Behind the Scenes: How Do Designers Design?
This isn't your average "behind the scenes post"! This is a post about the ethereal nature of ideas - how they seem to come about and how designers translate them into items we use and wear. I have a lot to say on the subject from my own perspective, but when I first went to write this post, I realized that it would be egotistical of me to talk about the translation of design and only reference myself! So I enlisted two other artists whose work I respect - Stephanie of SMStoner Design, and Erin of Dreamy Ewie.
Stephanie is another jewelry designer, and Erin is an illustrator. I wanted to talk to another artist that wasn't a jeweler, because for me, the gemstones have a very high impact on my ideas. If one doesn't have the vehicle of a "material" to guide the design, how is one inspired? Erin said that for her, ideas mostly pop into her head at random times. She'll record the idea on her phone, and then when she has dedicated studio time, she can reference all the fragments that coalesced at random times. "You can't force it," Stephanie tells me. She also says that you have to write the idea down, or quickly make a version of it so you don't forget. Also, this clears your brain for MORE inspiration to come!
For Erin, I learn that materials ARE still important. She'll choose her drawing medium and paper based on how she wants the design to appear. More whimsical, airy designs require watercolor; more complex textures might evolve from colored pencil.
All three of us list "nature" as something that inspires us most. Honestly, I hear a good 90% of artists say this, and I always thought of it as a cop out. But recently, my mind has changed on that front - how can nature NOT inspire you as an artist?! From the unique build of animals, to the foliage colors during a hike, to the uniform yet organic shape of different flora. Stephanie often gets inspired by "shapes". When she was young, artworks like the MC Escher stairs were of particular interest to her. Erin, who often paints animals, told a story about a hummingbird she would see each day when she was taking a break on the fire escape. "One day, it just flew up to me and was darting around my face!" she exclaimed, "And I said, ok! ok!, I'm sorry I haven't painted your portrait yet! I'll do it right now".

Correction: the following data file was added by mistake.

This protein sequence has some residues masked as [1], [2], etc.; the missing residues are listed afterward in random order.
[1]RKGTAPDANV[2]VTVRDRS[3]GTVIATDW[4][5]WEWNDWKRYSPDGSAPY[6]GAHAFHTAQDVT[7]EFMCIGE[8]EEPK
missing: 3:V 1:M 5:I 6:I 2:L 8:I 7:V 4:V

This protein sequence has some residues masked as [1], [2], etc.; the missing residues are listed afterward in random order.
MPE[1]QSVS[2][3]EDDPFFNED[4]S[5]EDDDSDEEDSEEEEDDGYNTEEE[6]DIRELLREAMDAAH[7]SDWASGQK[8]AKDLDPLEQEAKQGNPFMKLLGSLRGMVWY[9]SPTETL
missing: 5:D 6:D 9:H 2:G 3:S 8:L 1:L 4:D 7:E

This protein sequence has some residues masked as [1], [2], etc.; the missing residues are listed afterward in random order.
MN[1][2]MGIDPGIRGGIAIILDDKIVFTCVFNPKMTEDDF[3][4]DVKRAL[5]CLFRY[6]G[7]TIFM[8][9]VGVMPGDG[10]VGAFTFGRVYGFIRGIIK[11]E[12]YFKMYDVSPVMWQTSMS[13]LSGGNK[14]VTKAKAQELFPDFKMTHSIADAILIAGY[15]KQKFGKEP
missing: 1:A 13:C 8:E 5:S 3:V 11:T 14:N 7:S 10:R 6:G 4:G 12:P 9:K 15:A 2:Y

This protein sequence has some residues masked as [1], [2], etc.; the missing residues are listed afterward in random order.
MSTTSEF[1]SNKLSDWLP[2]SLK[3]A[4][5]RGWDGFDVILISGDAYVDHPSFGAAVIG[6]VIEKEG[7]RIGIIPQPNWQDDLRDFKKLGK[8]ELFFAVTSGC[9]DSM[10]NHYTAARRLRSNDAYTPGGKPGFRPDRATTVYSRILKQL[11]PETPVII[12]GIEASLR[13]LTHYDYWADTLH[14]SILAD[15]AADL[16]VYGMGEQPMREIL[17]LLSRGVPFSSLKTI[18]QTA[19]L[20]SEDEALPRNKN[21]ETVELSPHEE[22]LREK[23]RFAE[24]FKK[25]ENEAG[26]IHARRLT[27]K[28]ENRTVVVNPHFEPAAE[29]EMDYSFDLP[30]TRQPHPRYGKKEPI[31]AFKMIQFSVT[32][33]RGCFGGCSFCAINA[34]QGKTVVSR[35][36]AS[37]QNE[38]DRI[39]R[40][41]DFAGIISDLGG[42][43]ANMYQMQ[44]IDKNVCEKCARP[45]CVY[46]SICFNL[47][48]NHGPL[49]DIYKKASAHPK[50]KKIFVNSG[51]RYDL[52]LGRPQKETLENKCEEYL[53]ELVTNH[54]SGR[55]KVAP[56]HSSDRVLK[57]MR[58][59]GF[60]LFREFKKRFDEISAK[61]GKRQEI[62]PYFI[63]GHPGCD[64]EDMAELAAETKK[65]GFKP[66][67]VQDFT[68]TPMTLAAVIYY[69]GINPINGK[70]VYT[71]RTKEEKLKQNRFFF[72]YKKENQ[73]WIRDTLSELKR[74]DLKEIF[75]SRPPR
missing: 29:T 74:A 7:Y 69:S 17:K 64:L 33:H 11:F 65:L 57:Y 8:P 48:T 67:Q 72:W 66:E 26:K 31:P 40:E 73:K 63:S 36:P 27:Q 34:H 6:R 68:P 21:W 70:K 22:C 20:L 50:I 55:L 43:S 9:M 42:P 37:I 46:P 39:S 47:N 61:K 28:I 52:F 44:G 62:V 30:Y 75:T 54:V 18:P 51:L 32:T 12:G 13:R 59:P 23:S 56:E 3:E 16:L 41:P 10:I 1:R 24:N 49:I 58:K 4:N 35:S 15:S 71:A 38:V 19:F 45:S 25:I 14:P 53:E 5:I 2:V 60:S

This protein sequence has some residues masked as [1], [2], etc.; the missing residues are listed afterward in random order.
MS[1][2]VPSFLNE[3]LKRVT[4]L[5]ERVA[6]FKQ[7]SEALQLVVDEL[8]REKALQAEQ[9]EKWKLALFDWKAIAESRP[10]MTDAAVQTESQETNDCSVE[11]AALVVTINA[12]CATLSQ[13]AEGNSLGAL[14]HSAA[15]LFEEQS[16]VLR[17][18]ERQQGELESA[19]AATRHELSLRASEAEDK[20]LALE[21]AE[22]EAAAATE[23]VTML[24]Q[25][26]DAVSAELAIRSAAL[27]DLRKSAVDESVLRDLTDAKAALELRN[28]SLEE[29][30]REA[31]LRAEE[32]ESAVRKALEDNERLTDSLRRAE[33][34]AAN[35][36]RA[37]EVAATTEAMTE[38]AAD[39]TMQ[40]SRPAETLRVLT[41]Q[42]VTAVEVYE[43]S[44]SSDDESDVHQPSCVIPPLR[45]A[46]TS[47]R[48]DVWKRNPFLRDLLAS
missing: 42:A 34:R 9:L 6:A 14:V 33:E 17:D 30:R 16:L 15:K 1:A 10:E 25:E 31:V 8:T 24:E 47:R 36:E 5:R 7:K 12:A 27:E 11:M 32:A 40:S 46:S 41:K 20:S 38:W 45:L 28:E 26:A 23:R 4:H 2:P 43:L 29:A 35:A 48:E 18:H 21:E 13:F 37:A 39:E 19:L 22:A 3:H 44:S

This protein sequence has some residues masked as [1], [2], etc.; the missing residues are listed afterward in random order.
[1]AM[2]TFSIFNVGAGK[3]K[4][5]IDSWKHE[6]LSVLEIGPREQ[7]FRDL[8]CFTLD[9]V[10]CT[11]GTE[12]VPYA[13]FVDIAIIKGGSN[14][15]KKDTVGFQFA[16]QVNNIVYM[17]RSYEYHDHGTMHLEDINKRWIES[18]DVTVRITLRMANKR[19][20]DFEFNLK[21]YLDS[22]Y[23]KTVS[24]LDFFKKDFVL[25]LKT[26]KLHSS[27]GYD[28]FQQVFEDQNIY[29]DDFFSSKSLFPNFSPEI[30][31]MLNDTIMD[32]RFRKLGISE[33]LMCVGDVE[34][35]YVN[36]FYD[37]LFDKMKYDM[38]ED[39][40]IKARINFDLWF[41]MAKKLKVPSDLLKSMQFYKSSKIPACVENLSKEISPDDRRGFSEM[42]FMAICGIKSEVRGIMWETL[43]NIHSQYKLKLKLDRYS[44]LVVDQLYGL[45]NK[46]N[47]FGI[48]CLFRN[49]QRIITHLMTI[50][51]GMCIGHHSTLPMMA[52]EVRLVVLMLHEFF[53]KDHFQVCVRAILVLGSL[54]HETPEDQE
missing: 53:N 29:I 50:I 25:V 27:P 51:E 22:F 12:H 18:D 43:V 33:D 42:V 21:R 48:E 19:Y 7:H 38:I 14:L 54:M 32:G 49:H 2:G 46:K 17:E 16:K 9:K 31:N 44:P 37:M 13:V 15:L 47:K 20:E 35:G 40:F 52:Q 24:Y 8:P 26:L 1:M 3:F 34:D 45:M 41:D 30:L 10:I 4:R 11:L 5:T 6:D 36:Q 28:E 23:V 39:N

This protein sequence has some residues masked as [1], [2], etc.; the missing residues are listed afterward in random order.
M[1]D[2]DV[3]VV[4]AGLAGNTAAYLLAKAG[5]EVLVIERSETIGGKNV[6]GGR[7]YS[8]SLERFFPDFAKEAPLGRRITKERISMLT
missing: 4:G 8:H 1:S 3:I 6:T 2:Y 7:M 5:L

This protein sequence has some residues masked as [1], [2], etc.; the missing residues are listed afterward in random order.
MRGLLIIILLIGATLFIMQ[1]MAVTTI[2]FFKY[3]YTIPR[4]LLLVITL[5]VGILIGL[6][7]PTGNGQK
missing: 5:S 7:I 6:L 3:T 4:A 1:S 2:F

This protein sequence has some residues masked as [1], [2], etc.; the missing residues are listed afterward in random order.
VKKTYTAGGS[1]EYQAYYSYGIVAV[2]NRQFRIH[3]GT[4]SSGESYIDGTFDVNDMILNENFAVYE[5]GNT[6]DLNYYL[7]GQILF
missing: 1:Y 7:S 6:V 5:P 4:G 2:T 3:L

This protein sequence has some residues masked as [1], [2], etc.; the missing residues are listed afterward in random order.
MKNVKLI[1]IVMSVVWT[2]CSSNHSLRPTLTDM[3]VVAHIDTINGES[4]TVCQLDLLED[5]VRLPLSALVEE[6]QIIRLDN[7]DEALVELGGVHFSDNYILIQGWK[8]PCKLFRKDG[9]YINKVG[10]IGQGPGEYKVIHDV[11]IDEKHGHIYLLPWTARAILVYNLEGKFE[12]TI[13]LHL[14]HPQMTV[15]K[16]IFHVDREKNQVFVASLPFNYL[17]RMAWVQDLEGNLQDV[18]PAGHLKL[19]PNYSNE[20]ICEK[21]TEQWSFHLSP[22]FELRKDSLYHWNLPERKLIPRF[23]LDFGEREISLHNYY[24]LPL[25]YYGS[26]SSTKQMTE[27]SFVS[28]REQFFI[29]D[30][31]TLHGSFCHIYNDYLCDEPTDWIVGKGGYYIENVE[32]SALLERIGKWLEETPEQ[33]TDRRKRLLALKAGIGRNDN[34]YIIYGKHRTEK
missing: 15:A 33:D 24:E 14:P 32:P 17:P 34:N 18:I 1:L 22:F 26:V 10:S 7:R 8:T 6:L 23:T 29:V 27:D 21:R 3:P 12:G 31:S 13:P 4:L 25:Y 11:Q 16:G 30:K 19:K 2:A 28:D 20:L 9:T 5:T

So, we have the idea, and sometimes an idea of the materials... now what? How does it get from head to hand to object? Erin has a pretty lengthy manual process she goes through to reach the final product. It can include sketches, color studies, and sometimes up to 8 or 9 traces before the final piece is begun! Stephanie and I usually just dive right in. Sometimes we are working from a quick sketch on a post it, scribbled down during a time when designing wasn't possible. But since the materials really speak to me, I seem to move in whatever direction feels appealing as it unfolds. "You can't be too rigid when designing", Stephanie tells me, and I agree. We both admit that often times the hands don't create exactly what the mind has pictured, but new forms emerge as you work with a fragment of the original idea.
Another aspect I was curious to hear about, was how often do these women think about how well a design will sell when they sit down to create? I personally have a grand list of all sorts of ideas, but when I set time aside to create them, I often prioritize the ones I think will resonate with my audience. I loved Stephanie's response, she said she "designs from the soul". "There's something out there for everyone, so why not this?" she tells me. And it's true! This answer just feels so pure to me! Erin tells me that this question is often on her mind, same as me. Even when she is just painting for pleasure, she asks herself "could this be profitable?"
Although this is just a fraction of the fascinating conversations I got to have with these other lady artists, I think it will start to give you an idea of how designers go about making their ideas tangible in the world! We are inspired by a myriad of things, and sometimes we don't even know why an idea has appeared in our mind! But we know we better write it down before we forget ;)
If you would like more information on our guest designers:
Stephanie Stoner of SM Stoner Design recently launched a new website, and has the most unique tassel jewelry I've seen!
Erin LaCerra of Dreamy Ewie is currently offering pet portraits in her signature style!